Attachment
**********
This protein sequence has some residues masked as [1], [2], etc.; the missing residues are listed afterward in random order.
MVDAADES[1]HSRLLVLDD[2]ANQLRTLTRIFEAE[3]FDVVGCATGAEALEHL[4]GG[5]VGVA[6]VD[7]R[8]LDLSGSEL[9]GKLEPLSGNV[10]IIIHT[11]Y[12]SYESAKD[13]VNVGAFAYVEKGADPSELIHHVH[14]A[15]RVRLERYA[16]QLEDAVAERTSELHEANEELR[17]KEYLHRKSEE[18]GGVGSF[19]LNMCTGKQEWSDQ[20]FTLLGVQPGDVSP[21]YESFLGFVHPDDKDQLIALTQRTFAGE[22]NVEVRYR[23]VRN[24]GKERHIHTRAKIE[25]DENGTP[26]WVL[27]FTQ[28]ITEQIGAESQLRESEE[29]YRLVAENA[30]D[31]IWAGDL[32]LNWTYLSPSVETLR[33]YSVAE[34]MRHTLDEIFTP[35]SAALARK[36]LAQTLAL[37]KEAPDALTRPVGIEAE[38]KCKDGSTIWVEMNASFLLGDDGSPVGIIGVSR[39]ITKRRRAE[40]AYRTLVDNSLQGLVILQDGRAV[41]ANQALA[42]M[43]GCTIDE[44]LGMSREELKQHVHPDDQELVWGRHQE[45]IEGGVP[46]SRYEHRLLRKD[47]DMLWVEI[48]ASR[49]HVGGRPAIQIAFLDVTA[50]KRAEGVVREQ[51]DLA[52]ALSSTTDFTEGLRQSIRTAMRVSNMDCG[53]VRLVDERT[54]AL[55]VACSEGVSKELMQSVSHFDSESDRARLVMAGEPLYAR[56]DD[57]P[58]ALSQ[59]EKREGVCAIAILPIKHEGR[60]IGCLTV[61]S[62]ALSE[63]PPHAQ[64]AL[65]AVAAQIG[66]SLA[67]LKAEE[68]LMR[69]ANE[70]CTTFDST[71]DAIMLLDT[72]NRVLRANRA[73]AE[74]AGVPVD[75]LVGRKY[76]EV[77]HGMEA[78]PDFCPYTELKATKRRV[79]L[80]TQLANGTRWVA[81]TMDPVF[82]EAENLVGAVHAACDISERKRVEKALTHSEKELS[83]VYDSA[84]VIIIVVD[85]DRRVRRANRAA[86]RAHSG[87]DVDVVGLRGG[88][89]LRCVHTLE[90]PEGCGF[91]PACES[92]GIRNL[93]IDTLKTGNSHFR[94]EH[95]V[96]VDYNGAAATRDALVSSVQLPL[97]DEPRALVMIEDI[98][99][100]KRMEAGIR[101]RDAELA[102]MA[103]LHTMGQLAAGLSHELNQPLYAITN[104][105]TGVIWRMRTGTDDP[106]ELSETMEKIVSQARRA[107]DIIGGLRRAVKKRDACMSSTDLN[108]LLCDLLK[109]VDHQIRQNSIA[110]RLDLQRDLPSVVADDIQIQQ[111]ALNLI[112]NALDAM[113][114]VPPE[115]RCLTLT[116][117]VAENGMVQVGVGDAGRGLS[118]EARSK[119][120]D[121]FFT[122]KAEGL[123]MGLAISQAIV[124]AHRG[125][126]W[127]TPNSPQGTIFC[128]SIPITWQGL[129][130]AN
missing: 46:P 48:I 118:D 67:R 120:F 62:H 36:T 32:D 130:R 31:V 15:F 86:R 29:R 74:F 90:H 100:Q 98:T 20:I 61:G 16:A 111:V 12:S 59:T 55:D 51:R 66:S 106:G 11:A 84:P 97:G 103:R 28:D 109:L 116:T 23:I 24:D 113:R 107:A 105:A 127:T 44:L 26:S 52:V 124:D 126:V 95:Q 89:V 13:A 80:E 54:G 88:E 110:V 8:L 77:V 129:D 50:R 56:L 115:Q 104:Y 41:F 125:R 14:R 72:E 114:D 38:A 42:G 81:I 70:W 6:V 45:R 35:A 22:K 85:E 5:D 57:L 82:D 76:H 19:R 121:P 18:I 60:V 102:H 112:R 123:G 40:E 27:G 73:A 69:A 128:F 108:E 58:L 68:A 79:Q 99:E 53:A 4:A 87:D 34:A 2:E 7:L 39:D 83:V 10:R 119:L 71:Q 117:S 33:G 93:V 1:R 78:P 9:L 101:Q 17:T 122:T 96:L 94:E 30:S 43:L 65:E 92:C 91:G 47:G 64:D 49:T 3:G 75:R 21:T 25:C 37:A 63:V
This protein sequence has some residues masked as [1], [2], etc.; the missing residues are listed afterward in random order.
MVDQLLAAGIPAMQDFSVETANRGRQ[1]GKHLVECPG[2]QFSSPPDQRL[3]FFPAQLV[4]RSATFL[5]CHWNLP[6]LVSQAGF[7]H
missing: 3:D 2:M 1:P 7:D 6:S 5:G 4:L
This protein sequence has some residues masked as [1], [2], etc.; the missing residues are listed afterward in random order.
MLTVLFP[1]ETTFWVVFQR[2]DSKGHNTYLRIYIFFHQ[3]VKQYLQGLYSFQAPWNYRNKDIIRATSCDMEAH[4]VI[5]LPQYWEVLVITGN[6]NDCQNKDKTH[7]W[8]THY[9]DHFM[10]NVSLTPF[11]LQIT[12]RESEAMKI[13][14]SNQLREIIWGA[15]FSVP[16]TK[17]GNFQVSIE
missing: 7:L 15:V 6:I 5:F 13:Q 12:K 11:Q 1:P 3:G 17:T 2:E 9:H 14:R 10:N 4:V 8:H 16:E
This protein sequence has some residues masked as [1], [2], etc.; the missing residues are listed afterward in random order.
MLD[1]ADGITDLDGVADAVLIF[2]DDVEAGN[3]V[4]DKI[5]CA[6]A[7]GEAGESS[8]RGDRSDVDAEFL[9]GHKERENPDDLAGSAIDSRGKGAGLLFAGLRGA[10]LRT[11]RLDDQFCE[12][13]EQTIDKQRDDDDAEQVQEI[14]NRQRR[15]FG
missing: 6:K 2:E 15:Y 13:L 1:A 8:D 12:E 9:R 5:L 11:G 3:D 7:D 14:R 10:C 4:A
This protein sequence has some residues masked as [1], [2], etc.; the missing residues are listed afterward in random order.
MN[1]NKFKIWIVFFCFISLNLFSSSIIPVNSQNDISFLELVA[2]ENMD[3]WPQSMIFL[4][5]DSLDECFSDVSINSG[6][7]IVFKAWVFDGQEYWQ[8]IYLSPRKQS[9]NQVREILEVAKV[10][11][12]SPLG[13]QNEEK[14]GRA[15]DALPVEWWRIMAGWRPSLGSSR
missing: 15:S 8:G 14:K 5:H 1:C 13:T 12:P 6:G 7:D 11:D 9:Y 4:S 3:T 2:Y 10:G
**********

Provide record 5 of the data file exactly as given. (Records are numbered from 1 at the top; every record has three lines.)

This protein sequence has some residues masked as [1], [2], etc.; the missing residues are listed afterward in random order.
MN[1]NKFKIWIVFFCFISLNLFSSSIIPVNSQNDISFLELVA[2]ENMD[3]WPQSMIFL[4][5]DSLDECFSDVSINSG[6][7]IVFKAWVFDGQEYWQ[8]IYLSPRKQS[9]NQVREILEVAKV[10][11][12]SPLG[13]QNEEK[14]GRA[15]DALPVEWWRIMAGWRPSLGSSR
missing: 15:S 8:G 14:K 5:H 1:C 13:T 12:P 6:G 7:D 11:D 9:Y 4:S 3:T 2:Y 10:G